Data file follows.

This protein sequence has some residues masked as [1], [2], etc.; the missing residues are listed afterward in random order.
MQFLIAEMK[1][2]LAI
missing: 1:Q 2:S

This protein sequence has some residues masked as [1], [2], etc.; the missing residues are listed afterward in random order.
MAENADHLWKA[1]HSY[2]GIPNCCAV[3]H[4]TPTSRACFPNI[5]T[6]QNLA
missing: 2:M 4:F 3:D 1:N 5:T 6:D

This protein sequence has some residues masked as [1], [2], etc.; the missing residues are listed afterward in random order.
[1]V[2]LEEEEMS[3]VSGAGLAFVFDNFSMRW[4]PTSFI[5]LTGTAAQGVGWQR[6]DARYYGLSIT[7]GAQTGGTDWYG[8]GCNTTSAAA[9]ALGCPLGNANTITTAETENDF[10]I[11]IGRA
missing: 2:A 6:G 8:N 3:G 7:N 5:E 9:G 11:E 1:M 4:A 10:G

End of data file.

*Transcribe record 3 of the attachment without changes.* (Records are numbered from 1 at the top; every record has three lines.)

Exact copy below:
This protein sequence has some residues masked as [1], [2], etc.; the missing residues are listed afterward in random order.
[1]V[2]LEEEEMS[3]VSGAGLAFVFDNFSMRW[4]PTSFI[5]LTGTAAQGVGWQR[6]DARYYGLSIT[7]GAQTGGTDWYG[8]GCNTTSAAA[9]ALGCPLGNANTITTAETENDF[10]I[11]IGRA
missing: 2:A 6:G 8:N 3:G 7:N 5:E 9:G 11:E 1:M 4:A 10:G